Every adult, regardless of their age, should have a durable power of attorney in place, according to a recent article titled “Essential documents: Do you have durable power of attorney” from The News Enterprise.’’
The durable power of attorney, sometimes referred to as a financial power of attorney or business power of attorney, is the second of three essential estate planning documents. The POA gives you the ability to name an agent to handle financial and legal matters on your behalf.
The durable power of attorney lasts until the principal (the person creating the POA) revokes the document or dies. Because the durable power of attorney expires on death, it is a document used only during a person’s lifetime and does not take the place of a last will and testament.
When creating a durable power of attorney, you can choose whether to make the document effective immediately or only upon your incapacity. Most married couples make their durable power of attorney document effective immediately for each other.
For successor agents, the person who will act as an agent if the spouse is unable to do so, couples often make the document “springing,” so the successor agent can only act if the principal is found to be incapacitated.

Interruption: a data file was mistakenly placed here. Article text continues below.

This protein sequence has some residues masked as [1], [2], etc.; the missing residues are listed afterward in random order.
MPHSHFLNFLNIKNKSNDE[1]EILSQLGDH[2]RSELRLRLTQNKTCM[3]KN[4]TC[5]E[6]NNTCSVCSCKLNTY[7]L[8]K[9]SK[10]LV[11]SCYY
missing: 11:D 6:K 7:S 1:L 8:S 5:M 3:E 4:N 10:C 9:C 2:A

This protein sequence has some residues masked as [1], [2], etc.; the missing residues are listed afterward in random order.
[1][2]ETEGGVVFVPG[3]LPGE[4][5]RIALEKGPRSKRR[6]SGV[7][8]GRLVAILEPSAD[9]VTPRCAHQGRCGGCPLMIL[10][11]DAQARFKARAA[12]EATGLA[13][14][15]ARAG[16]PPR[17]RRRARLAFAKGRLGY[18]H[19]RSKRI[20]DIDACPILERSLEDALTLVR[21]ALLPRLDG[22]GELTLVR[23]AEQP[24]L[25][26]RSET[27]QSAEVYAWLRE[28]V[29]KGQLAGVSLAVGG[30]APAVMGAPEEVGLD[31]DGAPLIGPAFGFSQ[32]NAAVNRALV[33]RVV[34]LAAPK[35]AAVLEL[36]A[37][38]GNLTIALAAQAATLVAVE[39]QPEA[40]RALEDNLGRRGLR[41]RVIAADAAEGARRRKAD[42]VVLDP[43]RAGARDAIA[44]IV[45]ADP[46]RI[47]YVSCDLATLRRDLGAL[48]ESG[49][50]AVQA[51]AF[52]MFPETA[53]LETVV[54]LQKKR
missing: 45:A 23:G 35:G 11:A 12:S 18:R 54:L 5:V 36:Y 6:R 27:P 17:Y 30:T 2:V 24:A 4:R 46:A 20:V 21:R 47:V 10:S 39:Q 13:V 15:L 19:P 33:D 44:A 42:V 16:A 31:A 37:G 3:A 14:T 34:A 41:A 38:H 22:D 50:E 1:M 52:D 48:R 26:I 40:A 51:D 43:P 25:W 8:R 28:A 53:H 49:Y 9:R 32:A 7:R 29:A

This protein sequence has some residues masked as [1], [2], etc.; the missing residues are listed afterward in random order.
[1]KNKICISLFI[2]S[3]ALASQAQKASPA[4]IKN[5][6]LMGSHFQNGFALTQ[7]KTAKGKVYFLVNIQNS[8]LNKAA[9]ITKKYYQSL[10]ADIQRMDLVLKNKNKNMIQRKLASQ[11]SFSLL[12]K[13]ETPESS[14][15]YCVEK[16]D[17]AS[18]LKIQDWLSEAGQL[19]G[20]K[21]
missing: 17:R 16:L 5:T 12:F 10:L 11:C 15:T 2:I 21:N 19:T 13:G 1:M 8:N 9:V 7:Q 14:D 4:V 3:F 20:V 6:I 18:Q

When should a POA be springing and when should it be durable? This may depend upon the age of children and whether the principal is able to continue managing their own finances.
Many single seniors make an adult child, or children, immediate agents, so they may handle financial and legal matters if they should become overwhelming for the senior. Other seniors prefer to retain control over their affairs and execute a springing power of attorney as a means of preventing the need for guardianship at any time in the future.
Any general power of attorney should include an agent and a successor as well as any specific provisions required pursuant to state law.
Any change of agent needs to be carefully considered, since this person has full access to finances and may make legal decisions. The agent is a fiduciary and is legally responsible for managing the person’s estate and for keeping careful records of any actions taken on behalf of the principal. If money is mismanaged, the agent can be personally liable for the mismanagement.
Power of attorney documents should include provisions specific to each person’s situation. They may include handling a person’s finances and any legal matters, the ability to convey real estate and apply for benefits, if necessary. Although some provisions may seem overly broad or not necessary, without specific provisions, the agent might not be able to protect the person if their hands are tied.
Whether a person needs a little help or needs their agent to take over managing everything, the durable power of attorney is a valuable part of protecting an individual from the unexpected events of life.
To learn more about estate planning in the East Valley, Gilbert, Mesa and Queen Creek, schedule your free consultation with Attorney Jake Carlson by using one of the links above.
Reference: The News-Enterprise (Jan. 14, 2023) “Essential documents: Do you have durable power of attorney”